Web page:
Looking back a bit, in 1996/97, Arsenal were 20th in the table generated just £30m in total revenue. Now Arsenal are in 8th place and their 10% increase in revenue this past year (£30.8m) is bigger than the total revenue 19 years ago.
85% of this year’s growth in revenue comes from additional commercial revenue, which rose by £26.2m (34%), the second highest commercial revenue growth of all Money League clubs in 2014/15. (Commercial revenue here includes sponsorship, merchandising, stadium tours and other commercial operations).
As Deloittes says about Man U, “Their ability to generate commercial revenue in excess of their domestic rivals continues to be the primary factor behind their success.” Arsenal are still a long way behind, having entered the field of worldwide marketing about 30 years after Man U, but the club is clearly making progress.
Thus Man U now have the largest commercial revenue income, having overtaken PSG whose income is exaggerated by over-the-top payments for various rights from Qatar Tourism Authority (payments which are so excessive even Uefa got uppity about them).
Arsenal’s growth in commercial revenue has been driven by the launch of the deal with Puma. There has also been renewed shirt and stadium sponsorship agreements with Emirates and a number of new regional partnerships around the world, which has meant a 66% increase over the last two seasons.
This narrows the gap in commercial revenue to Manchester City (sponsored of course by a country, and having done its deal with the local airport), Chelsea and Liverpool. This is hugely significant because Arsenal have only recently paid for the stadium, and so had the chance to arrange sponsorship deals which go into funding the club at large. Yes Chelsea will get a boost from their new stadium, but that is still three and a half years away if not more.
Income can go down as well as up
And lest anyone still thinks that Arsenal are still laggards in this regard and that enhancing commercial revenue is easy remember this: Bayern Munich’s revenue from commercial sources actually went down by 5% in the year being analysed. Chelsea’s commercial revenue remained static, and Liverpool’s rise was slight.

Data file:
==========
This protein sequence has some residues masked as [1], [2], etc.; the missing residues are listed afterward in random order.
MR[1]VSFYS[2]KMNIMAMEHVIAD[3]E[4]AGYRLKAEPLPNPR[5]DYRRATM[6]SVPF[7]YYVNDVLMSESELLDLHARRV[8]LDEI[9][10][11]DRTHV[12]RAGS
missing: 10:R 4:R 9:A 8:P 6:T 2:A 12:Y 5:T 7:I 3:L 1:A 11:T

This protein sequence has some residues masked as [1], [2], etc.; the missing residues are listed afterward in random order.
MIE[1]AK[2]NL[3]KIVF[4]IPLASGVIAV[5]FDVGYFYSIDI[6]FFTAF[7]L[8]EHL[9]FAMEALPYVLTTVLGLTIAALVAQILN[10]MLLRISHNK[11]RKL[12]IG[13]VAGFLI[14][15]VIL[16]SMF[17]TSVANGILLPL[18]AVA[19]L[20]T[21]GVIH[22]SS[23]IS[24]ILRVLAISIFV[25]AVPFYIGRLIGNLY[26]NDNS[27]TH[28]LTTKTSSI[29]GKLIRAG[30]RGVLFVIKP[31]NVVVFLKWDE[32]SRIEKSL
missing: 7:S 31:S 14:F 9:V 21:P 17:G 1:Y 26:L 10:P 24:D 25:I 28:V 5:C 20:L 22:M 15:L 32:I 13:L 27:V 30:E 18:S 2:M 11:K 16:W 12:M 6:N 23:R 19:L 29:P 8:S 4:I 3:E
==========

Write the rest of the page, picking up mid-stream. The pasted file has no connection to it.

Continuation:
Meanwhile at £100.4m Arsenal recorded the highest matchday revenue of any club despite the club playing two fewer home games than in the previous season. No other football club has as much of its revenue from matchday sources – which means there is still a massive opportunity for expanding the marketing revenue.
The importance of this ability to grow marketing revenue is further emphasised by the fact that broadcast revenue for the year under discussion rose only by 4%, and is largely out of Arsenal’s control. Of course the figures in a year’s time will show a massive rise in broadcast revenue, but in that regard all of the English clubs will benefit. It is the marketing that takes Arsenal up the league table vis a vis the rest of the Premier League.
Arsenal is also only the second English club ever to earn over £100m in each of the three core revenue areas in the same season and the prediction is that in the next couple of years Arsenal could reach the top five. Not bad considering where we were in 1996/7
Deloitte Football Money League Table
|Rank||+/-||Team||2015/16 Revenue (£m)||2014/15 Revenue (£m)|
|17||+1||Zenit St Petersburg||147||127.7|
|18||N/A||State Aid Utd||143.8||122.4|
Untold Arsenal and the Arsenal History Society… recent stories